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Gorgeous George, Dodgy Doppelgängers, and Pushing Marketing Boundaries Too Far

They say that imitation is the sincerest form of flattery, but in a case reported in the The Telegraph (2016) at the beginning of last year, market leading brand Nespresso was less than impressed by the actions of the Israeli Espresso Club in employing the services of a George Clooney doppelgänger to promote its brand.

The global market for coffee pods is huge and growth is now outpacing the global growth in the instant coffee market. Clooney has been working with Nespresso for over ten years, and the brand sees him as a key into the US market to follow on from the successes it has enjoyed in Europe.

Clooney isn’t just the face of the brand, but works with the company on a number of different fronts and seems to be very committed to carrying on this relationship into the future. Such is his level of admiration for the social responsibility work of the company that he sits on its sustainability advisory board to promote the development of coffee farms in South Sudan.

Although we are not sure of the size of the Israeli company, this is a classic type of market follower strategy, which involves trying to imitate the successes enjoyed by the market leader. In many cases, leaders may ignore the actions of smaller operators, seeing them as no great strategic threat. But, in this case, the use of this George Clooney spoof video was seen as a bridge too far, and the company has chosen to pursue the matter through the Israeli Courts.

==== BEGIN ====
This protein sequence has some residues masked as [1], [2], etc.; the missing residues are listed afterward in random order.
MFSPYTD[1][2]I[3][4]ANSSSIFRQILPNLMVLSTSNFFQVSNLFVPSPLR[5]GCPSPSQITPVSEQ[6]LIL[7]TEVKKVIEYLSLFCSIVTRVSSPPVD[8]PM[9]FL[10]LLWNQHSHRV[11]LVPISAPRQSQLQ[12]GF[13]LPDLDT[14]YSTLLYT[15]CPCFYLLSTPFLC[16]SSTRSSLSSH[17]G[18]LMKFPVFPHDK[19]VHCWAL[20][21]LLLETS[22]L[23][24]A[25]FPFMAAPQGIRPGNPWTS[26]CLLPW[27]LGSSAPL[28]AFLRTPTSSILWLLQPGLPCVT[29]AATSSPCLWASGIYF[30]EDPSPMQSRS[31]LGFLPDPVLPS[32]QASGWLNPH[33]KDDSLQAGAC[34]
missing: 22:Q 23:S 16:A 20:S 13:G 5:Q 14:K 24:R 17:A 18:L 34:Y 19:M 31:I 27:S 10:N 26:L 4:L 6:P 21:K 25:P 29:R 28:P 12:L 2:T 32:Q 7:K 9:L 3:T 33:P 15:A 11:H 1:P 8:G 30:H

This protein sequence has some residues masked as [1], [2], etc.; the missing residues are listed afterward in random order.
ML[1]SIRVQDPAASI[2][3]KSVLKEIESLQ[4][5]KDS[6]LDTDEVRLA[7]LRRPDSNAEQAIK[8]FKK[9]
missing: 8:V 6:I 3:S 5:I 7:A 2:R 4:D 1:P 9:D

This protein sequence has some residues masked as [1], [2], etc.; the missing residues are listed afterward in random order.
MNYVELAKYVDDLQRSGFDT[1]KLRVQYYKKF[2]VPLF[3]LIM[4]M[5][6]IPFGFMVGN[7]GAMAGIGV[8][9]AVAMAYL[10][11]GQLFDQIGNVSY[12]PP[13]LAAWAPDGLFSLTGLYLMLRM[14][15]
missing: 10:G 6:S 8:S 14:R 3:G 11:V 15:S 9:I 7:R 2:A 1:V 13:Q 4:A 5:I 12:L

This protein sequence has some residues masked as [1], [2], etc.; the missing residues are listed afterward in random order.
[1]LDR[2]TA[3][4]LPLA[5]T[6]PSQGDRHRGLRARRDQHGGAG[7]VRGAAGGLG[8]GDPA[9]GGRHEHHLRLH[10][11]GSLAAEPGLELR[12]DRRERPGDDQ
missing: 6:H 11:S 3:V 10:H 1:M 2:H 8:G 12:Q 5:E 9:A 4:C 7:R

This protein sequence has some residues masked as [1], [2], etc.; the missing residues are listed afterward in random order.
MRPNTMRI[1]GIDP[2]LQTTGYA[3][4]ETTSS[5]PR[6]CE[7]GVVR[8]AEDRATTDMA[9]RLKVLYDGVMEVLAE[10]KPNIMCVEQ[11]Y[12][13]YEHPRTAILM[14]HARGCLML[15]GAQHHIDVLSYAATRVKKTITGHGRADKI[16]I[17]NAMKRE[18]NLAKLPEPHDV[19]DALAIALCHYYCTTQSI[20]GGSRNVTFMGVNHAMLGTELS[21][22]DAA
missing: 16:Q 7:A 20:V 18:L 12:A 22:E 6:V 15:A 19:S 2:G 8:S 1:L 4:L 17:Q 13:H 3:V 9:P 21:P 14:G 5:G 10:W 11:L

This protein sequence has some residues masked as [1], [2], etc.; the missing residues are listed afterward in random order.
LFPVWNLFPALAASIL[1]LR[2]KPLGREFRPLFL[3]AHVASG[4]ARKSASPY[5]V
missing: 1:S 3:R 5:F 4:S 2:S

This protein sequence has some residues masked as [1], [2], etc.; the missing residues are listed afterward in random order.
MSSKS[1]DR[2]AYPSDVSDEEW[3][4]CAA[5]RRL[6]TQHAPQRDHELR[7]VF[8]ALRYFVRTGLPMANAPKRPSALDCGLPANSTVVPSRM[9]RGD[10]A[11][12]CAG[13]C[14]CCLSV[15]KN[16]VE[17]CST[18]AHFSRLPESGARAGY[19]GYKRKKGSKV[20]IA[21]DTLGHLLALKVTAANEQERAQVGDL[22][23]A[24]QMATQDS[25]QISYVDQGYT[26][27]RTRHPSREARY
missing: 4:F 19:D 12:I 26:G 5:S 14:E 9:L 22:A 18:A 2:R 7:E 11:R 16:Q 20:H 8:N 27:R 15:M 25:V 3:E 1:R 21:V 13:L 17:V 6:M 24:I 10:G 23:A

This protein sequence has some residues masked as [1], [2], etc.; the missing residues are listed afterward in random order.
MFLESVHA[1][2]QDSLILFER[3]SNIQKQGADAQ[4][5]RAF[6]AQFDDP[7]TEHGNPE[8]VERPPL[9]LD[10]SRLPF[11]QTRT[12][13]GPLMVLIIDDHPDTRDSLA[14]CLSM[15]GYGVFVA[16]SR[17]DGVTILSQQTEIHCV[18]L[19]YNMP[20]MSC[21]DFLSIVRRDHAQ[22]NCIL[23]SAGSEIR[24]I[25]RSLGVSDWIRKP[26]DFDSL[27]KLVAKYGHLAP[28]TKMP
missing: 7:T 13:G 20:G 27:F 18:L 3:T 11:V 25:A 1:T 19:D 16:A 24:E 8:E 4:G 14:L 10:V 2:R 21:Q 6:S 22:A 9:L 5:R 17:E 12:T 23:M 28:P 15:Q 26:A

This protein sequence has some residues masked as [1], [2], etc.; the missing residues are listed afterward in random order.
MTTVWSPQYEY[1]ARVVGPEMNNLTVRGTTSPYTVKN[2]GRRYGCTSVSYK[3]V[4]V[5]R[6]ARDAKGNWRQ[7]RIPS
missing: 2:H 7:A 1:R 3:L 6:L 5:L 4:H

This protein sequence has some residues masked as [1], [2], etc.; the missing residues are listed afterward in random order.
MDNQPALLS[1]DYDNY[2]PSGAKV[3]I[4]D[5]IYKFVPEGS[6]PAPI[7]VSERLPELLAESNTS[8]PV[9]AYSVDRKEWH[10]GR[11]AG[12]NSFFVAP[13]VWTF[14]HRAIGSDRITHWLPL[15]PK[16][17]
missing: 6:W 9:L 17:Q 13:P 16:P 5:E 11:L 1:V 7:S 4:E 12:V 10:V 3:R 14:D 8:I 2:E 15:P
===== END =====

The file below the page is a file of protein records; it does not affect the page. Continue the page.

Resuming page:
Imitation is a matter of degree – of course – and time will tell if Nespresso will win its case, which was taken in order to – in Nespresso’s words – prevent customers from being misled.

If Nespresso wins the case, it will show what a risky policy it can be for followers to imitate too closely the products, services – and even marketing campaigns – of those market leaders which sit out at the front of the pack. Tongue-in-cheek antics are all well and good, but cheeky brands run the risk of facing the ire of the bigger beasts if they push those boundaries too far.

Nespresso is far from the only brand to have fallen foul of this kind of clever marketing ploy. Also last year, Management Today reported how the tables were turned somewhat when heavy hitter Samsung landed itself in trouble for – according to footballing legend Pelé – sneakily featuring someone who bears a remarkable similarity to the Brazilian icon in an advertising campaign for a line of Ultra HD TVs (Smith, 2016). The case against Samsung is strengthened considerably by a feature showing a footballer performing a modified scissor kick, one of Pelé’s favourite strikes.

Marketers are encouraged to be clever, daring and to push the boundaries as far they can. In the cases of Samsung and the Israeli Espresso Club, time will only tell if the tactics of using dodgy doppelgänger are worth more than the costs involved in defending the expensive lawsuits that must inevitably follow.

References

Smith, Rebecca, 2016. Pele kicks off after Samsung uses lookalike in ad. Management Today. [Online] Available at: http://www.managementtoday.co.uk/pele-kicks-off-samsung-uses- lookalike-ad/article/1389217#Is0s6ilTLz0JGyGd.99. Accessed: 10 October 2016.

The Telegraph, 2016. Nespresso sues coffee rival for using George Clooney lookalike. [Online] Available at:http://www.telegraph.co.uk/finance/newsbysector/retailandconsumer/12113467/Nespresso- sues-coffee-rival-for-using-Geroge-Clooney-lookalike.html. Accessed: 10 October 2016.

This article was written by Cormac Austin